Between getting up earlier than usual, the long drive, and the elevation, we were really worn out by the time we finished dinner and got back to the campground. The mosquitoes here are about as big as sparrows, and as aggressive as hawks, so we made a mad dash for the RV. But I still got bitten two or three times before I could get the door unlocked and we could get inside.

Today we plan to sleep late, and then do a whole lot of nothing. We had a busy week in Salt Lake City, and we have a busy weekend ahead of us, so we need to take advantage of every quiet moment we can.

Thought For The Day – The most important trip you may take in life is meeting people halfway.

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Nick Russell

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  9 Responses to “Salt Lake City To Gypsum”

  1. Great photos, Terry. Almost got seasick from the curves and down grades.
    Suggestion: next camera, get one that uses standard size batteries. Nick: looks like the guys that place the orange cones in the road are getting close to the 60/40 rule.

  2. Going back to see that stretch of road will be worth the trip. I like the dual level of road on that side of CO. Have a great time and think DEET. Bugs with tail numbers should be req. to get clearance to land and steal blood.
    Enjoy the time in CO.
    LRWZAW in Liberty

  3. Great pictures, Terry and as usual, good story, Nick.

    We have been known to run our generator just to charge camera batteries going down the road. We have a great little point and shoot camera now that takes AA batteries and we keep spares in the rig and the car.

    It’s true you cannot always trust navigation programs and GPS… Someone said, “In talking to several people who are familiar with this area, we decided to take a longer route that they tell me is a much easier trip.”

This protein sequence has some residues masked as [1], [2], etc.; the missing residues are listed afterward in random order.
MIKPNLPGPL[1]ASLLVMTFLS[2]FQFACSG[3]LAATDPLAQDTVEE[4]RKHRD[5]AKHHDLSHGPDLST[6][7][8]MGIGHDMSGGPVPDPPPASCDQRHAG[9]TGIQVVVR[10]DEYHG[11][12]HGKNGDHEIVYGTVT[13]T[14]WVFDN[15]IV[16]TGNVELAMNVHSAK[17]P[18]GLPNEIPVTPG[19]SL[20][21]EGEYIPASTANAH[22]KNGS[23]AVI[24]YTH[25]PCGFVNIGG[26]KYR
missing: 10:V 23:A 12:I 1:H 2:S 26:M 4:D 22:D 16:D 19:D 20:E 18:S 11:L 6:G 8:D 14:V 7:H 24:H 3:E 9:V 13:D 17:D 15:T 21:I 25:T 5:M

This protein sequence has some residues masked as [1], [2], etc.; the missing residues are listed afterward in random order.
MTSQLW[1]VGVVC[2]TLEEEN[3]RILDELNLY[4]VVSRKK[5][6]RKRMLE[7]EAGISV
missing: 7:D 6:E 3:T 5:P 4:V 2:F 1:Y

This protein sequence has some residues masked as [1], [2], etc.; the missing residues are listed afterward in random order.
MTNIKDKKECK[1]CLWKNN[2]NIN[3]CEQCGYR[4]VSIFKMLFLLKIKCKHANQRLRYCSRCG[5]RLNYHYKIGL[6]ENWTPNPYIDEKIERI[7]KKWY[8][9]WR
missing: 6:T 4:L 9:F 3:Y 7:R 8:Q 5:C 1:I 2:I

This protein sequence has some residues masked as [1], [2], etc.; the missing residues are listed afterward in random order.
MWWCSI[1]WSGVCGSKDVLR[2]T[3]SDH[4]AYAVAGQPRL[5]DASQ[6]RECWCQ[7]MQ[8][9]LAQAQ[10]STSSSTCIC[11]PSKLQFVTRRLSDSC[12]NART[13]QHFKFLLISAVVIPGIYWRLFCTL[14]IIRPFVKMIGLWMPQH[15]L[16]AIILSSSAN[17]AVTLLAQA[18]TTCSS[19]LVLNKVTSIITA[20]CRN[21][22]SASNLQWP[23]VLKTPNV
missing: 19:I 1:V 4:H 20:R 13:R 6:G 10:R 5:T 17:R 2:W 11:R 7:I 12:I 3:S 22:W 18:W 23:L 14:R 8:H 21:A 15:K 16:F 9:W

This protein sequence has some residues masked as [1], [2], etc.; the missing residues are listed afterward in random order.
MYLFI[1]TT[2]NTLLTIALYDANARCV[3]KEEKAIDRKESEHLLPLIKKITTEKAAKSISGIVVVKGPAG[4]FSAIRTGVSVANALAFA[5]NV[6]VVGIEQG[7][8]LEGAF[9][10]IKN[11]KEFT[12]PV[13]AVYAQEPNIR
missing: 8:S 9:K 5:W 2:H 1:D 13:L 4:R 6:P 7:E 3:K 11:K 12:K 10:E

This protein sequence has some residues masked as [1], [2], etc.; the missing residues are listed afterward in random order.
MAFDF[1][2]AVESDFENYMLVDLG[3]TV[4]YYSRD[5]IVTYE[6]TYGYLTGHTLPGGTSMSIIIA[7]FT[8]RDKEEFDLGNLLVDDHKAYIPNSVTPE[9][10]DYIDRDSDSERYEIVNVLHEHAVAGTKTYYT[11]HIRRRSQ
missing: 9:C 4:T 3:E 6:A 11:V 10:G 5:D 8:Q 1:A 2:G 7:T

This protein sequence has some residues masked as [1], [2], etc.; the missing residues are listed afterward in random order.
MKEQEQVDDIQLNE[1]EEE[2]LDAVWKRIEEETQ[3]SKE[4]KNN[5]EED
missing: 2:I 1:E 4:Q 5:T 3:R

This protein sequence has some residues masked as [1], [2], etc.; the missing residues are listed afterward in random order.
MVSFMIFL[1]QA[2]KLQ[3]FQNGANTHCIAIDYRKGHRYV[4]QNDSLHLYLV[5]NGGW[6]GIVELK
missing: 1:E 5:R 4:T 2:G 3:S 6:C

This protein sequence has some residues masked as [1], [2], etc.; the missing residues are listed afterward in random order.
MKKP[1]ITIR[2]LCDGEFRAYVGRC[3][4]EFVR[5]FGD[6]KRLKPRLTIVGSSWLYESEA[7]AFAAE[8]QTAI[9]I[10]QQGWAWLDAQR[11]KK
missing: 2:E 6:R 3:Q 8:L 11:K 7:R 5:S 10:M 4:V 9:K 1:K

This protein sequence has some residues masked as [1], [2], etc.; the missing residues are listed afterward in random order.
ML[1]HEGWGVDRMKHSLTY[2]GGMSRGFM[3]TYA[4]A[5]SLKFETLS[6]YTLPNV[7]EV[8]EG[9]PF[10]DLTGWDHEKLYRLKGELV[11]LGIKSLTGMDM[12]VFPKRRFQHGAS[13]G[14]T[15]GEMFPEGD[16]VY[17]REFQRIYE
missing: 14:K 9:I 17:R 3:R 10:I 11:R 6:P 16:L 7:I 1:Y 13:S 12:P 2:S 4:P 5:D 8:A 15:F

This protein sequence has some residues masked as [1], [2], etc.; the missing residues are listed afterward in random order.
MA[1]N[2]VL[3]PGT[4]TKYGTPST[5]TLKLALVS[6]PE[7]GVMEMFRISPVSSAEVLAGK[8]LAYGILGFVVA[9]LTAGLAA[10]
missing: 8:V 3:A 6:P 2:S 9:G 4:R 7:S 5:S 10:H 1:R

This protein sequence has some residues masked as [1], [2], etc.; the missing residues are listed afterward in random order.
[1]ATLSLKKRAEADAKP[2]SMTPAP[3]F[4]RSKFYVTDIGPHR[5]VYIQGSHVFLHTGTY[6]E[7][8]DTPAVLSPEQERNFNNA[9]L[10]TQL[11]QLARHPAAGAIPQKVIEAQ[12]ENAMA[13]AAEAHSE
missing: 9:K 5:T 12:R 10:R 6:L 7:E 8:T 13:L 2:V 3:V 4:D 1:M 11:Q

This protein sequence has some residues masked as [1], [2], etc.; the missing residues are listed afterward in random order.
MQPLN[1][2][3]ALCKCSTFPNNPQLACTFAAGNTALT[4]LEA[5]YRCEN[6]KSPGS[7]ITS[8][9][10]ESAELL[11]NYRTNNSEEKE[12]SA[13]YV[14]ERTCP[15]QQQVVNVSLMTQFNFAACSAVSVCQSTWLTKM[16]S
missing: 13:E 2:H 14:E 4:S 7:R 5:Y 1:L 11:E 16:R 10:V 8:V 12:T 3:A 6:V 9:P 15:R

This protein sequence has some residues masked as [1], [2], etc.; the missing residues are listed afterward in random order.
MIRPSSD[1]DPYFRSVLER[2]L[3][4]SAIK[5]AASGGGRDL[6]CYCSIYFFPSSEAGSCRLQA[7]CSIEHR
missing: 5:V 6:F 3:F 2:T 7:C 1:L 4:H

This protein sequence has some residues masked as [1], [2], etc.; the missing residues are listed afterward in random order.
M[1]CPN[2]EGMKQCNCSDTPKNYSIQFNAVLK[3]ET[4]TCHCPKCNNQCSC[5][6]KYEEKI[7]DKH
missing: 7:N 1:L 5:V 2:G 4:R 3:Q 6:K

I think we can use this in our Navigation seminar.

  4. The Glenwood canyon portion of I-70 is a very spectacular drive. I drove I-70 all the from its western start to Indiana and in Utah and Colorado it has some amazing scenery. We hope to be back in Colorado next summer.
    This entire summer we are in northern Indiana/Illinois visiting family.

  5. I-15 through Salt Lake City and south always has heavy traffic and always is under construction. Not a fun drive.

    Our digital camera has a rechargeable battery that lasts about 400 pictures and that is with the image stabilization turned on. We also carry a second battery just in case. Extra batteries are not very expensive.

  6. Nick, we really love your posts with travel pictures! Terry does a good job. A lot of people we know take pix thru the windshield and all you see is the back of the truck ahead of them. They must not weed out anything, just show them all. A friend motorcycled through Canada recently, nearly every picture he showed was of the three bikers ahead of him on the road. Boring!

  7. Terry should do a seminar on taking picture from a moving rig, I do not take good pictures and I am standing still as is the subject I want a picture of. I love the mountains in both the Wasatch and Rockies. I leave the driving to Mike in these areas. Last time thru Colorado we were stopped by the police, no it was not for a ticket but a herd of Fantail deer decided the grass was nicer on the side of the road, they stopped everyone for their own safety and of course for the deers. It was an awesome site.

  8. How does Terry get such great pictures from a moving RV? Mine are always a blur. And when I shoot through the windshield, my camera auto focuses on the bugs and the rest is out of focus. Does she use an expensive camera with lots of high tech options? If so what kind? I just use a Canon PowerShot, but I think I need to step up to a more expensive camera to get any quality..

  9. Scott,
    I have a Canon Digital Rebel SLR that I use sometimes, but most of our photos are taken with our two Olympus pocket digital camera. Terry’s is a model FE-330 8 megapixel that cost about $140 at WalMart. Mine is a model FE-230 7.1 megapixel that was on sale for $99. Both cameras have automatic image stabilization, which helps a lot. But the real secret is to shoot a lot of pictures. For every one I post in the blog, Terry shoots another 10 or 20 that don’t make the cut.